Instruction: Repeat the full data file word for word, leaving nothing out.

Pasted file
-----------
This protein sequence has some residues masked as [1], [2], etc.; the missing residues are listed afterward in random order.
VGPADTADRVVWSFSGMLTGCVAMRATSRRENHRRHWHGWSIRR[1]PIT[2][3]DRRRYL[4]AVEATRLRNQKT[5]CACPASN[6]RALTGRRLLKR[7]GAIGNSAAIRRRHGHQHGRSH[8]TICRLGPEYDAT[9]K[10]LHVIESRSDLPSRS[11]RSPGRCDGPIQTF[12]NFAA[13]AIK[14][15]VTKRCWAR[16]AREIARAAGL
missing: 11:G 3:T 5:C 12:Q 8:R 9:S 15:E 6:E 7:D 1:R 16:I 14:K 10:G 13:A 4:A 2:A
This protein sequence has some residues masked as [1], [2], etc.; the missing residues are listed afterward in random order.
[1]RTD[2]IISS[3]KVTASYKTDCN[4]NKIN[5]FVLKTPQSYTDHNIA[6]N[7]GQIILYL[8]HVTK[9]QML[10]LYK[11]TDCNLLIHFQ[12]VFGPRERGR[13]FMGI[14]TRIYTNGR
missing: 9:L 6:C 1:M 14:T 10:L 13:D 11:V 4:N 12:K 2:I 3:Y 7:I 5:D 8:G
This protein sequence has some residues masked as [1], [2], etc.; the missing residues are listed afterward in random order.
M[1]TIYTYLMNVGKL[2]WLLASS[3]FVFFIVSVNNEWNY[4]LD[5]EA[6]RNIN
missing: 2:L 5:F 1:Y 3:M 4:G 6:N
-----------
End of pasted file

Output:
This protein sequence has some residues masked as [1], [2], etc.; the missing residues are listed afterward in random order.
VGPADTADRVVWSFSGMLTGCVAMRATSRRENHRRHWHGWSIRR[1]PIT[2][3]DRRRYL[4]AVEATRLRNQKT[5]CACPASN[6]RALTGRRLLKR[7]GAIGNSAAIRRRHGHQHGRSH[8]TICRLGPEYDAT[9]K[10]LHVIESRSDLPSRS[11]RSPGRCDGPIQTF[12]NFAA[13]AIK[14][15]VTKRCWAR[16]AREIARAAGL
missing: 11:G 3:T 5:C 12:Q 8:R 9:S 15:E 6:E 7:D 1:R 16:I 14:K 10:G 13:A 4:A 2:A
This protein sequence has some residues masked as [1], [2], etc.; the missing residues are listed afterward in random order.
[1]RTD[2]IISS[3]KVTASYKTDCN[4]NKIN[5]FVLKTPQSYTDHNIA[6]N[7]GQIILYL[8]HVTK[9]QML[10]LYK[11]TDCNLLIHFQ[12]VFGPRERGR[13]FMGI[14]TRIYTNGR
missing: 9:L 6:C 1:M 14:T 10:L 13:D 11:V 4:N 12:K 2:I 3:Y 7:I 5:D 8:G
This protein sequence has some residues masked as [1], [2], etc.; the missing residues are listed afterward in random order.
M[1]TIYTYLMNVGKL[2]WLLASS[3]FVFFIVSVNNEWNY[4]LD[5]EA[6]RNIN
missing: 2:L 5:F 1:Y 3:M 4:G 6:N